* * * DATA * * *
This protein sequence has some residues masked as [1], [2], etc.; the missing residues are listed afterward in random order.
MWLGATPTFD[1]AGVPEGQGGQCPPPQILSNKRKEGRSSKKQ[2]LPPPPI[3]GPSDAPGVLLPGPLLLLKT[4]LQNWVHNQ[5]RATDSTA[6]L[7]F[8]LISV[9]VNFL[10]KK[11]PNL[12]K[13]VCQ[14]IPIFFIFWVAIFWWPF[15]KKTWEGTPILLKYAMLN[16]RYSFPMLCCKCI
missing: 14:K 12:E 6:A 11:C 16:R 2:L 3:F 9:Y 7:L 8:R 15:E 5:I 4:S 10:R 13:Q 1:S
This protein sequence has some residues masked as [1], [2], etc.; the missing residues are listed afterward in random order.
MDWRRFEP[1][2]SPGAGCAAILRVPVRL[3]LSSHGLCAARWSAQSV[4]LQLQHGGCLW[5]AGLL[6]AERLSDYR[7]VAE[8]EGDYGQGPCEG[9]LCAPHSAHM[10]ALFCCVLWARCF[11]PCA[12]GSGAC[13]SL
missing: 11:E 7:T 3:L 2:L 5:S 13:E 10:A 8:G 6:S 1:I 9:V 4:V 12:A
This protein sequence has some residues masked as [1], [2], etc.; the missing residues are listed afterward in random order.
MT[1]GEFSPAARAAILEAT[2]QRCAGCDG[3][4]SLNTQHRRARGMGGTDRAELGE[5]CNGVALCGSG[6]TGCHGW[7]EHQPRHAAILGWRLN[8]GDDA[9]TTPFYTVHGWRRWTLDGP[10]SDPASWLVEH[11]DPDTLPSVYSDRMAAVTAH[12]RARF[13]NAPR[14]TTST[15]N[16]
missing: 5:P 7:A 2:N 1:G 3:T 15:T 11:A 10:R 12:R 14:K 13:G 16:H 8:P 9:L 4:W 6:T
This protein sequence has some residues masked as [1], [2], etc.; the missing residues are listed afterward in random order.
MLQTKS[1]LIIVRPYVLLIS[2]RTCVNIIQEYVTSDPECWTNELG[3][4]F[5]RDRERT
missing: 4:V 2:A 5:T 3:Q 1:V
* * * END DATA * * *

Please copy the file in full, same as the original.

This protein sequence has some residues masked as [1], [2], etc.; the missing residues are listed afterward in random order.
MWLGATPTFD[1]AGVPEGQGGQCPPPQILSNKRKEGRSSKKQ[2]LPPPPI[3]GPSDAPGVLLPGPLLLLKT[4]LQNWVHNQ[5]RATDSTA[6]L[7]F[8]LISV[9]VNFL[10]KK[11]PNL[12]K[13]VCQ[14]IPIFFIFWVAIFWWPF[15]KKTWEGTPILLKYAMLN[16]RYSFPMLCCKCI
missing: 14:K 12:E 6:A 11:C 16:R 2:L 3:F 9:Y 7:L 8:R 15:E 5:I 4:S 10:R 13:Q 1:S
This protein sequence has some residues masked as [1], [2], etc.; the missing residues are listed afterward in random order.
MDWRRFEP[1][2]SPGAGCAAILRVPVRL[3]LSSHGLCAARWSAQSV[4]LQLQHGGCLW[5]AGLL[6]AERLSDYR[7]VAE[8]EGDYGQGPCEG[9]LCAPHSAHM[10]ALFCCVLWARCF[11]PCA[12]GSGAC[13]SL
missing: 11:E 7:T 3:L 2:L 5:S 13:E 10:A 8:G 6:S 1:I 9:V 4:V 12:A
This protein sequence has some residues masked as [1], [2], etc.; the missing residues are listed afterward in random order.
MT[1]GEFSPAARAAILEAT[2]QRCAGCDG[3][4]SLNTQHRRARGMGGTDRAELGE[5]CNGVALCGSG[6]TGCHGW[7]EHQPRHAAILGWRLN[8]GDDA[9]TTPFYTVHGWRRWTLDGP[10]SDPASWLVEH[11]DPDTLPSVYSDRMAAVTAH[12]RARF[13]NAPR[14]TTST[15]N[16]
missing: 5:P 7:A 2:N 1:G 3:T 15:T 11:A 10:R 12:R 14:K 13:G 16:H 8:P 9:L 4:W 6:T
This protein sequence has some residues masked as [1], [2], etc.; the missing residues are listed afterward in random order.
MLQTKS[1]LIIVRPYVLLIS[2]RTCVNIIQEYVTSDPECWTNELG[3][4]F[5]RDRERT
missing: 4:V 2:A 5:T 3:Q 1:V